Archive for January 21st, 2014

The £54,000 platinum dummy ©Russell and Case Jewellers

The world’s most expensive dummy has been made in Liverpool.

The extravagant solid platinum pacifier – weighing more than 250 grams – was made to launch the North West’s Baby and Toddler Show this weekend.

The dummy is thought to cost around £54,000 and was created by Matt Case from Russell and Case Jewellers in the Bling Bling building on Hanover Street. It is worth five times as much as the previous record holder – a $17,000 white gold and diamond dummy in the US.

Visitors to the event, to be held on 2nd and 3rd February, will see the soother displayed at the BT Convention Centre.

Manager of Russell and Case Jewellers and creator of the dummy, Matt Case, said: “The UK Baby and Toddler Show approached us to do something really bold and really different so we decided to make the world’s most expensive dummy and put our own twist on it.

Creator Matt Case stands holding the £54,000 dummy © Russell and Case Jewellers

“The previous one is from America so for Liverpool to now have the world’s most expensive, it is exciting. We took a normal baby’s dummy and scanned it and had it cast so it just looks like any other baby’s dummy but it’s made in platinum. It’s full sized; it just weighs an absolute ton!”

Marketing and events manager, Laura Davies, said: “We can’t wait for it to actually arrive at the show and for all the customers to come down and see it. It’s just pure bling, how can it not be? Especially in Liverpool; I think it’s the right place for it to be showcased.

She added: “The baby and toddler show is the biggest of its kind, especially in the North West, and to have the most expensive dummy in the world just showcases how big the show is as well.”

Around 200 local, regional and national exhibitors will be providing a wide range of baby and toddler products and offering advice to expectant mothers and families.

What’s the most expensive thing you have bought your kids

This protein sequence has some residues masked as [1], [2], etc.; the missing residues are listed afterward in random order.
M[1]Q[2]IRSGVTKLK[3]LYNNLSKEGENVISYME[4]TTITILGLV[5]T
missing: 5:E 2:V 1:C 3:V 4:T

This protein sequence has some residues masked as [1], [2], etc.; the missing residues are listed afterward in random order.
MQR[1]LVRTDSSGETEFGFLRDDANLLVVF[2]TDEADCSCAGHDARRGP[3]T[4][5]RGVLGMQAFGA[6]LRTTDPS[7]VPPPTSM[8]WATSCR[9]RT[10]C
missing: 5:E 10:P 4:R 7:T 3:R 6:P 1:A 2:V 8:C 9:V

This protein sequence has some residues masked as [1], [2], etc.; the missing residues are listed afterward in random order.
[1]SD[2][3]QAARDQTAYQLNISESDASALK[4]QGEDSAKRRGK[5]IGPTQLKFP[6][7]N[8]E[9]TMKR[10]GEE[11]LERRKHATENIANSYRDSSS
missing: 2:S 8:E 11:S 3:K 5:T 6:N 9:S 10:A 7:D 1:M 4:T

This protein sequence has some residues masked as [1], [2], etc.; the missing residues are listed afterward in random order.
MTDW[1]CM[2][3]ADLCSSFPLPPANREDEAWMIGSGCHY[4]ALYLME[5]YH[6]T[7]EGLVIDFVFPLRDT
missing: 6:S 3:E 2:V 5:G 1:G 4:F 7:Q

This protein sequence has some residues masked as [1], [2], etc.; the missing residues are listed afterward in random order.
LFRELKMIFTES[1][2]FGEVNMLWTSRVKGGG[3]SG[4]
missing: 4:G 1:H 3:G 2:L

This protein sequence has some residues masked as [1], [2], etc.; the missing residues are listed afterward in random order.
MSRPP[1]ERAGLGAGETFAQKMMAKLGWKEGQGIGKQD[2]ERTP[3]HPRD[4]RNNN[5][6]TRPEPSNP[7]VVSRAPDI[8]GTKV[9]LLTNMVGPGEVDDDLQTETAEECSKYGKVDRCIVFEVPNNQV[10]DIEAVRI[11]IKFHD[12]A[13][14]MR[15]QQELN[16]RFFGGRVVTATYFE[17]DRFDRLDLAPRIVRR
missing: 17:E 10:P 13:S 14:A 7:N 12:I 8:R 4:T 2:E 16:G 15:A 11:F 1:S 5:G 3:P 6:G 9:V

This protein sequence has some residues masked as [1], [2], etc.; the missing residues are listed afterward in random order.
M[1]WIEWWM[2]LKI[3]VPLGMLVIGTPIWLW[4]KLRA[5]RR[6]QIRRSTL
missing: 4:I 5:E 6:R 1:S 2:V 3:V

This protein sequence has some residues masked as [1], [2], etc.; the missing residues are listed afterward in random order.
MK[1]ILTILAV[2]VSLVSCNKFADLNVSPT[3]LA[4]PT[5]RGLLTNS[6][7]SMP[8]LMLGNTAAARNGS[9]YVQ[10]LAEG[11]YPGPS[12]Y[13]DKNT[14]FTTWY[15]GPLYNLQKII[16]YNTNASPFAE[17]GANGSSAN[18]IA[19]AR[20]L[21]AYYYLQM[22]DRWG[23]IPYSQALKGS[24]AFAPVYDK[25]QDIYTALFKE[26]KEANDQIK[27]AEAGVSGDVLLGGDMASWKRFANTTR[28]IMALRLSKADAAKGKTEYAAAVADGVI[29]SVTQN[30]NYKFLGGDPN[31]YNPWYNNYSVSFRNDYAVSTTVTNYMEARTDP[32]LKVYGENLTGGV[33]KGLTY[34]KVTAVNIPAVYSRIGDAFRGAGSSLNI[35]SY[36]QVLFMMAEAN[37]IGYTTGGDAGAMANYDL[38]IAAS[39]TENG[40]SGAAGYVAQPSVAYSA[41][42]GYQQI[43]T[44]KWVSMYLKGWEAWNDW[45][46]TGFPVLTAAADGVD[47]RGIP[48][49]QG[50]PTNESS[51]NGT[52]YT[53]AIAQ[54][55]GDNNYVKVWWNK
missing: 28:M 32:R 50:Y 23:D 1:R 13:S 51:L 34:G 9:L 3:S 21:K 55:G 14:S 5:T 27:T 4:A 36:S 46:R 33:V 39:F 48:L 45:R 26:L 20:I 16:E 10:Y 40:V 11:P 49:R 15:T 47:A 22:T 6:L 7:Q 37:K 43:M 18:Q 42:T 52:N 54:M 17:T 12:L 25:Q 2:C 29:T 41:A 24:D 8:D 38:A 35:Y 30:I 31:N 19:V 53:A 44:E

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Tell It Once And For Autism

Honoring my mother here will help you with some original parenting tips; I promise.  Do you have an extremely difficult time getting your children from young ages to teens to do work around the house?  Have to justify to the younger ones why the older one’s get more money?

My mother’s system is full prove.  Mom gave us age appropriate tasks.  Here comes the trick.  Tell the kids, “Any money you find you can keep!”  This system serves as a tracking and monitoring system.  If your memory is lacking; write down where, how much money and the task assigned to each child.  If all the money is gone, then the child should have cleaned well.  You have to hide it good enough to get the results you want.  Design the task so it is fair for the child’s ability.  We were motivated to do the chores for what ended up…

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dummyAs a parent, you are best placed to decide on the right time for the dummy to go – it’s your decision.

Sometimes children decide to give up their dummies by themselves. Most often, parents are the ones who decide. Try not to feel rushed or pressured by the reactions of family, other children or even strangers.

Your child is likely to have become very attached to the dummy. Touching and sucking on the dummy will be comforting. Like other attachment objects, dummies can help young children manage everyday stress in their lives.

But there comes a time when the dummy has to go. Your child will probably not find it easy to part with. So if you feel it’s time for the dummy to go, a gradual approach is the fairest and easiest.


When you’re ready to stop or reduce your child’s use of a dummy, the following ideas can help.

  • Take some pressure off by reminding yourself that sucking a dummy never becomes a lifelong habit. Many children will stop using a dummy by themselves. 
  • Choose your timing. A period of change or stress for you or your child might not be a good time to give up. 
  • Talk to your child about giving up the dummy, if your child is old enough to understand. 
  • When you and your child are ready, begin by restricting dummy use to certain times and places, such as in the car or cot. This gives your child a chance to get used to being without the dummy. 
  • Encourage the use of other comforters such as a blanket or teddy, if these are more socially acceptable. 
  • Once your child is coping for longer periods without the dummy, set a time and date – then take away the dummy. 
  • Mark the occasion of becoming dummy-free with a celebration or special reward. 
  • Finally, try not to turn back. No matter how well you have prepared your child for this change, expect some discomfort and some protest.

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